What to Choose: Shooting to Edit OR Coverage?
You’ve done everything you possibly can to be prepared for your shoot. Casting, set decoration prep, equipment rental, and script creation – you name it, and it is checked off. Now, it’s the day of and all of the set-up goes smoothly. The camera is about to roll – but wait, what exactly are you shooting? In other words: are you shooting to edit or are you shooting with coverage?
SHOOTING TO EDIT
Shooting to edit is for the planners. It is for the people that have the vision of their video already complete in their mind, and all they have to do is capture that in real life. This method is really helpful if you really do know exactly what you want. It also saves a lot of time in post-production. So, if you just want the video faster or need to save money, shooting to edit is a great possibility.
Coverage is for the cautious. Even though you may have planned and worked really hard during your pre-production, you still want to shoot as much as possible while there. Come to think of it, why not? We are no longer shooting with film, in which every second the film was used was money going down the drain. Now that everything is digital, it’s easier than ever to record as much as you want and then either delete the unwanted footage or just dump it all onto a hard drive. With digital, the filming is ripe with endless possibilities.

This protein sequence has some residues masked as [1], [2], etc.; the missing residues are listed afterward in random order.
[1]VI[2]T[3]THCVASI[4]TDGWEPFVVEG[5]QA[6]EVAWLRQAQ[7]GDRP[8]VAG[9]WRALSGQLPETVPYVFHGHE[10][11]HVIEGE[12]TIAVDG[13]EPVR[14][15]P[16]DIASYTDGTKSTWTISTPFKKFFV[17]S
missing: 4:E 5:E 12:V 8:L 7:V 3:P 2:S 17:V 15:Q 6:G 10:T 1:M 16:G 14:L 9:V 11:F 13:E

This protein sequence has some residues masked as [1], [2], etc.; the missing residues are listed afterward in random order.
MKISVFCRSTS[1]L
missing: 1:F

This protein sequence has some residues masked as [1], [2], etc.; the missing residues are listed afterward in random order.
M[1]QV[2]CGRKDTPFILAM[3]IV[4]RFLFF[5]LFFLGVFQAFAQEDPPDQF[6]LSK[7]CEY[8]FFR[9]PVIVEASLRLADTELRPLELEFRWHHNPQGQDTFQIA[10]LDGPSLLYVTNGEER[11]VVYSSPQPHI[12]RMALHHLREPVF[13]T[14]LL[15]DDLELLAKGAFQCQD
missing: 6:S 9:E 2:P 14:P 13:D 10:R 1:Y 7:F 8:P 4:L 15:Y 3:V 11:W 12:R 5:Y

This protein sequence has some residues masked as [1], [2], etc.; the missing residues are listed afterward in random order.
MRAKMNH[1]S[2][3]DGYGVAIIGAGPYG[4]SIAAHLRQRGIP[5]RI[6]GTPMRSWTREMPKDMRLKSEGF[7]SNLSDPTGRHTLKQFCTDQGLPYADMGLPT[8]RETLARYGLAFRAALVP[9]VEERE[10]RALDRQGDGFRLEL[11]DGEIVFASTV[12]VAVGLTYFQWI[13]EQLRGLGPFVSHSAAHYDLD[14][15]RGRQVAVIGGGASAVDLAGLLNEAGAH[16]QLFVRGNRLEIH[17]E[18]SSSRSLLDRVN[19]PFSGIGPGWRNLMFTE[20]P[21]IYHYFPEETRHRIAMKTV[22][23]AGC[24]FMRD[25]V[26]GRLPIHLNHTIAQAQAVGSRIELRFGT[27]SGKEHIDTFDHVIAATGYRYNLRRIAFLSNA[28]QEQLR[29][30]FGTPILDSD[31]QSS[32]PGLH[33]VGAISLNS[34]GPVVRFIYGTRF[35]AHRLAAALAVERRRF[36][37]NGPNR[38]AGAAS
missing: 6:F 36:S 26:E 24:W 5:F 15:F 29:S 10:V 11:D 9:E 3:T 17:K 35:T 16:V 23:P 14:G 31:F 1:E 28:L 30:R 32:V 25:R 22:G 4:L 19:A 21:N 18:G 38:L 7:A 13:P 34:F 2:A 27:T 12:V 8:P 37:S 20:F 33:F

That being said, just because you CAN does not mean that you SHOULD. This is meant for both options, because leaning too hard on one or the other can harm you in the end. If you just shoot to edit, you don’t allow for any room to explore other shots or angles during the shoot. Your vision, to be honest, might have looked great in your head but could be horrible in reality. Sometimes those extra shots you spend a few minutes on can help make your end product that much more exciting. On the flip side, you don’t want to go into a video with no plan at all and just shoot as much from as many different angles as possible. You don’t need to go overboard with the amount of footage that you capture. If you do, just consider how much extra time it’ll take in post-production to go through all of that and figure out what you like the best.
As with most things in life, it’s all about balance. You really want to focus on the best of both worlds. Go in with a plan, but don’t be so rigid so as to avoid shooting anything that wasn’t on the list. You never know, the unexpected shots might become your favorite shots of the day.
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